July 27, 2023

A Step-By-Step Guide To Hand-Expressing Breast Milk

Hand-expression can be used in a variety of scenarios

mother breast feeding baby on sofa

When you’re breastfeeding (chestfeeding), there are all sorts of things to take into consideration, like what medications are safe to take, how breast surgeries affect breastfeeding and what foods you can eat to increase the caloric content of your breast milk. But what about the actual act of breastfeeding itself?


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Sometimes, breastfeeding can be a challenge, especially for first-time nursing parents. That’s where hand-expression comes in. The process of using your own hand or another person’s hand to remove breast milk from your breast is a skill that takes practice for both parent and baby. And although it’s not a necessary skill to master, it can be a helpful skill in some scenarios.

Pediatrician and breastfeeding medicine specialist Heidi Szugye, DO, IBCLC, explains when hand-expression is helpful and how to do it below.

What is hand-expression?

Hand-expression is a technique used to massage breast milk out of your breast and increase the flow of milk. Similar to using a pump or your baby’s mouth, hand-expression is a helpful technique to use for an effective breastfeeding experience and when you want to store milk between feedings.


When is hand-expression useful?

Hand-expression can be useful in a variety of scenarios, including:

  • Antenatal expression: Sometimes, your Ob/Gyn or breastfeeding medicine physician may recommend hand-expressing breast milk prior to having your baby if you’re at-risk of a delay in your milk coming in or having a low milk supply. “This should only be done if approved by your Ob/Gyn and never before 37 weeks,” states Dr. Szugye.
  • Increasing the volume of milk: Studies have shown that a combination of pumping breast milk and then hand-expressing after pumping has been correlated with a higher supply of breast milk. Studies have also shown that the same combination of pumping and hand-expression has been associated with breast milk that’s higher in caloric content.
  • Assisting with a faster flow of milk while nursing: “If we have a baby that latches but is not really good at sucking and extracting the milk from the breast, sometimes, using your hand to help them get the milk out can increase the flow allowing them to transfer more milk,” notes Dr. Szugye.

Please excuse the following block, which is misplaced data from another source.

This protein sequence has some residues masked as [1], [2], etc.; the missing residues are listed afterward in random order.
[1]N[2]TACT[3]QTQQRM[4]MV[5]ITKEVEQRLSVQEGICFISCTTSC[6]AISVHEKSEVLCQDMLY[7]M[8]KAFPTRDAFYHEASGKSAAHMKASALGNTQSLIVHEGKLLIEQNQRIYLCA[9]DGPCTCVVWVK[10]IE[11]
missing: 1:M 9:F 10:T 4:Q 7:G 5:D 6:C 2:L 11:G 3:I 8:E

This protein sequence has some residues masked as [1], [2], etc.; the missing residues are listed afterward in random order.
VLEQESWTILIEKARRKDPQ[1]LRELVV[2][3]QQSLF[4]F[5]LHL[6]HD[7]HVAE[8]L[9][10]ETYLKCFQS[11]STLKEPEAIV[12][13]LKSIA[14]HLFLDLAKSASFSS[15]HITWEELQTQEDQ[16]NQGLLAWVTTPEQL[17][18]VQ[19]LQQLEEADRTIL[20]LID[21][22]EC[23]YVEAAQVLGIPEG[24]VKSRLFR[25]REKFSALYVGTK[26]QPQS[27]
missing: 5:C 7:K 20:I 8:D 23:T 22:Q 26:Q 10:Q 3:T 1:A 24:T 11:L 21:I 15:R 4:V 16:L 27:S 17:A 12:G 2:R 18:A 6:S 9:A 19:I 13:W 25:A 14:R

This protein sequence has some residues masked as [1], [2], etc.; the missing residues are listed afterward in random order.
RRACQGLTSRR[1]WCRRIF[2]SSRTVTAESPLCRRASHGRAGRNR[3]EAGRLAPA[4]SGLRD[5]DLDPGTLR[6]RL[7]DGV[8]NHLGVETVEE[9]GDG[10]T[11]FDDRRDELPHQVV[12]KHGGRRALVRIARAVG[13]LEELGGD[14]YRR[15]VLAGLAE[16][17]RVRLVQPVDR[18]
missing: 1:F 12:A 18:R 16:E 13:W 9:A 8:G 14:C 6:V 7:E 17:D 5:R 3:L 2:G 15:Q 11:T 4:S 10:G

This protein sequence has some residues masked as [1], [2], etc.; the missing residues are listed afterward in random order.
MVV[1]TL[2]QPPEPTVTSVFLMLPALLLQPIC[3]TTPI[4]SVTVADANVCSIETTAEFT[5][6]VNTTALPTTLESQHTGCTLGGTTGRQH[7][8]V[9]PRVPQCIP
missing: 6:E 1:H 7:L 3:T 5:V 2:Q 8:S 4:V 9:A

• Enticing your baby to latch: Hand-expressing a little colostrum on the breast prior to your baby latching can sometimes entice them to the breast. “Colostrum is the earliest form of breast milk you produce during pregnancy. It contains the most nutrients and plays an important role in building your baby’s immune system,” says Dr. Szugye. “When a nursing parent is producing small volumes of colostrum and the baby is not latching well or can’t latch early on, hand-expression can be easier and more efficient than pumping.”
  • When an electric pump is unavailable: Hand-expression is also a useful if you ever forget your electric pump or during power outages or natural disasters when access to an electric pump is limited.
  • Weaning: “When weaning and you want to just empty the breast enough to be comfortable but not fully empty the breast, hand-expression can be convenient and effective,” advises Dr. Szugye.

What’s the difference between hand-expression and breast massage?

Hand-expression is different from breast massage because it’s designed to get the milk out of your breast. You should never aggressively massage your breasts with your hands or any other massage device. Instead, a very light-touch massage (like the pressure of petting a cat) might be recommended by your provider to aid in the drainage of swelling into the lymph nodes above your collar bone and in your arm pits when your breasts are engorged or swollen. Light touch can also help you achieve a letdown.

How to hand-express milk

Hand-expressing milk is a skill that gets easier the more you follow these steps:

  1. Clean your hands.
  2. Position your fingers one to two inches behind your areola with your thumb above the nipple and your other fingers below the nipple. The exact spot varies for each person, but in general, the best position is behind your areola and not on it. “Your hand should form a ‘C’ or ‘U’ shape,” instructs Dr. Szugye.
  3. Press your fingers back toward your chest.
  4. Gently compress your fingers and thumb together and roll forward to express milk.
  5. Relax for one to two seconds, then repeat the process in a rhythm where you press, compress, release and repeat.
  6. You can move your fingers around your areola as well to empty additional ducts in a second position.
  7. Massage and stroke your breast to warm it up again.
  8. Press your fingers back toward your chest.
  9. Compress your fingers together to express milk.
  10. Follow the rhythm in this second position for three to five minutes.
  11. Move your fingers to a third position.
  12. Express milk for one to two minutes.

It takes time and practice to get this technique down. If it doesn’t work the first couple of times, try again after a small break. If you’re still having challenges, your Ob/Gyn or a breastfeeding medicine specialist can help walk you through the process or help you find some alternative solutions.

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